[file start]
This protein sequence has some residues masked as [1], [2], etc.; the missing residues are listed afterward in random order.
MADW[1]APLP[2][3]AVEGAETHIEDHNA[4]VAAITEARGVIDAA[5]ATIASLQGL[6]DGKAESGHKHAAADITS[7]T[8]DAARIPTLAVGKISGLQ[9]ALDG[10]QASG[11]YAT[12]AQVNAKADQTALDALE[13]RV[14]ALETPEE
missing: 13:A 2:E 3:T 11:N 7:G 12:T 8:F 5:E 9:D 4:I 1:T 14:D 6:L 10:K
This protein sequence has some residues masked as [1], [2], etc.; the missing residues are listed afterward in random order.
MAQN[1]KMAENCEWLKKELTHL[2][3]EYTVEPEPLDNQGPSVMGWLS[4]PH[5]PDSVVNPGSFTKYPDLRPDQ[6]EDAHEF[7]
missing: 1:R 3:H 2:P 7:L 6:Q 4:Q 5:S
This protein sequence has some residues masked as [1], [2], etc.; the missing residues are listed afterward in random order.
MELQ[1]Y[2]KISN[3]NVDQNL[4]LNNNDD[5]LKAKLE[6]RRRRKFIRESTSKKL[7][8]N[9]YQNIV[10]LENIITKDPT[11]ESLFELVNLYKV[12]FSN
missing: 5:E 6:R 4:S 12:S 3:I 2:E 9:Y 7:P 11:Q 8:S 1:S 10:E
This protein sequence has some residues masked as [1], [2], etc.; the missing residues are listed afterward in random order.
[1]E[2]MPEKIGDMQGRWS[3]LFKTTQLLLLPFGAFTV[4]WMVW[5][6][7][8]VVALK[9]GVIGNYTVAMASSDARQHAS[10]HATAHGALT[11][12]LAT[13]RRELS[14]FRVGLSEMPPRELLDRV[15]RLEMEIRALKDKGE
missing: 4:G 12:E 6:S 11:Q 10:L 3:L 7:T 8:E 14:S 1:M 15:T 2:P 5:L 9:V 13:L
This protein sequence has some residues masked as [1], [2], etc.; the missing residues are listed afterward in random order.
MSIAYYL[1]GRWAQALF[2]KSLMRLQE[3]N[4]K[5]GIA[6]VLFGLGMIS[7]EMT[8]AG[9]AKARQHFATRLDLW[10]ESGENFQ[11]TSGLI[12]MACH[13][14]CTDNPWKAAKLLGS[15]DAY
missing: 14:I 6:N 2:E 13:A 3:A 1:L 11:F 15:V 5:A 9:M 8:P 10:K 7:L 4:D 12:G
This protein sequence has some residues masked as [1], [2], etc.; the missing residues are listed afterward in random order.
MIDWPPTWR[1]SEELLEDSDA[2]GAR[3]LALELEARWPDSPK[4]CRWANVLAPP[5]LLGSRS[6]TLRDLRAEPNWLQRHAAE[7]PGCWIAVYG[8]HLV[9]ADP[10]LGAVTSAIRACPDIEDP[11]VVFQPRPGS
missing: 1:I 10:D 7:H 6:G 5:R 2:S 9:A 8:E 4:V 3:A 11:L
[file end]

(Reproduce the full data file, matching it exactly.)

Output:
This protein sequence has some residues masked as [1], [2], etc.; the missing residues are listed afterward in random order.
MADW[1]APLP[2][3]AVEGAETHIEDHNA[4]VAAITEARGVIDAA[5]ATIASLQGL[6]DGKAESGHKHAAADITS[7]T[8]DAARIPTLAVGKISGLQ[9]ALDG[10]QASG[11]YAT[12]AQVNAKADQTALDALE[13]RV[14]ALETPEE
missing: 13:A 2:E 3:T 11:N 7:G 12:T 8:F 5:E 9:D 4:I 1:T 14:D 6:L 10:K
This protein sequence has some residues masked as [1], [2], etc.; the missing residues are listed afterward in random order.
MAQN[1]KMAENCEWLKKELTHL[2][3]EYTVEPEPLDNQGPSVMGWLS[4]PH[5]PDSVVNPGSFTKYPDLRPDQ[6]EDAHEF[7]
missing: 1:R 3:H 2:P 7:L 6:Q 4:Q 5:S
This protein sequence has some residues masked as [1], [2], etc.; the missing residues are listed afterward in random order.
MELQ[1]Y[2]KISN[3]NVDQNL[4]LNNNDD[5]LKAKLE[6]RRRRKFIRESTSKKL[7][8]N[9]YQNIV[10]LENIITKDPT[11]ESLFELVNLYKV[12]FSN
missing: 5:E 6:R 4:S 12:S 3:I 2:E 9:Y 7:P 11:Q 8:S 1:S 10:E
This protein sequence has some residues masked as [1], [2], etc.; the missing residues are listed afterward in random order.
[1]E[2]MPEKIGDMQGRWS[3]LFKTTQLLLLPFGAFTV[4]WMVW[5][6][7][8]VVALK[9]GVIGNYTVAMASSDARQHAS[10]HATAHGALT[11][12]LAT[13]RRELS[14]FRVGLSEMPPRELLDRV[15]RLEMEIRALKDKGE
missing: 4:G 12:E 6:S 11:Q 10:L 3:L 7:T 8:E 14:S 1:M 15:T 2:P 5:L 9:V 13:L
This protein sequence has some residues masked as [1], [2], etc.; the missing residues are listed afterward in random order.
MSIAYYL[1]GRWAQALF[2]KSLMRLQE[3]N[4]K[5]GIA[6]VLFGLGMIS[7]EMT[8]AG[9]AKARQHFATRLDLW[10]ESGENFQ[11]TSGLI[12]MACH[13][14]CTDNPWKAAKLLGS[15]DAY
missing: 14:I 6:N 2:E 13:A 3:A 1:L 11:F 15:V 5:A 9:M 8:P 10:K 7:L 4:D 12:G
This protein sequence has some residues masked as [1], [2], etc.; the missing residues are listed afterward in random order.
MIDWPPTWR[1]SEELLEDSDA[2]GAR[3]LALELEARWPDSPK[4]CRWANVLAPP[5]LLGSRS[6]TLRDLRAEPNWLQRHAAE[7]PGCWIAVYG[8]HLV[9]ADP[10]LGAVTSAIRACPDIEDP[11]VVFQPRPGS
missing: 1:I 10:D 7:H 6:G 5:R 2:S 9:A 8:E 4:V 3:A 11:L